I was a judge for the Cleveland’s Funniest Rabbi Contest at the Maltz Museum of Jewish Heritage. I knew three of the five rabbis. One rabbi had hired my band, Yiddishe Cup, for temple functions. Another recently hired Yiddishe Cup for a simcha. A third rabbi regularly books Yiddishe Cup for Chanukah.
Was I biased? Was I on the take? Yes.
The rabbis told jokes in front of 200 paying customers. The three judges made public comments and rated the rabbis. Afterward, an audience member said to me, “You were very nice in your comments.”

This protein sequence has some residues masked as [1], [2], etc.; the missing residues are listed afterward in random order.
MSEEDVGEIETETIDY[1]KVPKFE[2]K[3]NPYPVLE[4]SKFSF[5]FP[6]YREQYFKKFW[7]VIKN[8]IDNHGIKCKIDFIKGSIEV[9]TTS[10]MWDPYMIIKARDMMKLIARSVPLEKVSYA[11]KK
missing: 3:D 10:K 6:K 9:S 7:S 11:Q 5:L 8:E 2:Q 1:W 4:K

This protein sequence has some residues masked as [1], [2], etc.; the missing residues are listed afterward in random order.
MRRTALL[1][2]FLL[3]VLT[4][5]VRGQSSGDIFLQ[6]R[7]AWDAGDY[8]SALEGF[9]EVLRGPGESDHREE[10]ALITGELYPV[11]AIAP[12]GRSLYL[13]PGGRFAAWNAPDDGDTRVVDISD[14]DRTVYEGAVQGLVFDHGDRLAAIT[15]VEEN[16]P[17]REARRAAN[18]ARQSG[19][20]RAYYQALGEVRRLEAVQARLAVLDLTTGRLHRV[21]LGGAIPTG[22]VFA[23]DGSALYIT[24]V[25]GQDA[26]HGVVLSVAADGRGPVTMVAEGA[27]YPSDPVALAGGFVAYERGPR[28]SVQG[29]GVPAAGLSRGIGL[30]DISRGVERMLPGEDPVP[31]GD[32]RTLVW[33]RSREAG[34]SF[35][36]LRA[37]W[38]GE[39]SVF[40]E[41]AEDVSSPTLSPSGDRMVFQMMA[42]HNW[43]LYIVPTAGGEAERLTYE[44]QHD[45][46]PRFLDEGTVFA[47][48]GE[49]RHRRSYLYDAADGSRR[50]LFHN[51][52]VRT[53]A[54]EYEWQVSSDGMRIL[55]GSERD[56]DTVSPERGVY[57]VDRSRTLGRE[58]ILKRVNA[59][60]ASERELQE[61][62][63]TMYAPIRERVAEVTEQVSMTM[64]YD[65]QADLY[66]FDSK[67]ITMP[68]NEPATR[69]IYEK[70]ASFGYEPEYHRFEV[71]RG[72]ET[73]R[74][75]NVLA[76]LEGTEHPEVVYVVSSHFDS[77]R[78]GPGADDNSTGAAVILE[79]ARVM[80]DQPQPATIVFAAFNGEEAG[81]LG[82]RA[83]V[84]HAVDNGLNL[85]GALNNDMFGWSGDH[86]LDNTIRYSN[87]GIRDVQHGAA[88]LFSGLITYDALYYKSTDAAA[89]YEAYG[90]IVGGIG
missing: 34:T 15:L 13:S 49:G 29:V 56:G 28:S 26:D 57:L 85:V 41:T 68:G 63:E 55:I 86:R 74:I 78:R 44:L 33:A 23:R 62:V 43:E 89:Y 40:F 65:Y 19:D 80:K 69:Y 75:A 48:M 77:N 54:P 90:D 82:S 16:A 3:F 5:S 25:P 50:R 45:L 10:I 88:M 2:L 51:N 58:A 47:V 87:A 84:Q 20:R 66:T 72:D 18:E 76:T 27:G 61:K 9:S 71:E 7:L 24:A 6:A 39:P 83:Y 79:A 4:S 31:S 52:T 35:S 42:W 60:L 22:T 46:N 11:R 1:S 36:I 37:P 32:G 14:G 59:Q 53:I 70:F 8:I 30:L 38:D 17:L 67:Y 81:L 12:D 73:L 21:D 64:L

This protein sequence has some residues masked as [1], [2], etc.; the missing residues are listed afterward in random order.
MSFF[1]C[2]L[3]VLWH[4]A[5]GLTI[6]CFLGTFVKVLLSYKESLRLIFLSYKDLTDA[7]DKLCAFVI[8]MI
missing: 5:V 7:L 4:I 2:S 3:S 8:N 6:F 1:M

Why not be nice? It’s petrifying to tell jokes in front of 200 people. Besides, these rabbis were raising money for something — the Maltz Museum. I had stocked-piled adjectives in advance. My arsenal: droll, gut-busting (didn’t use that one), cheery, sharp, zany, wacky, witty and perturbing.
Nobody was perturbing — unfortunately.
I gave the highest rating, 10, to the rabbi who won. Turns out he wasn’t even a rabbi. And I didn’t know him. (He owes me!) He was Kiva Shtull, a doctor, mohel and the spiritual leader of Congregation Shir Shalom, Chagrin Falls, Ohio. He got wry, droll and zany.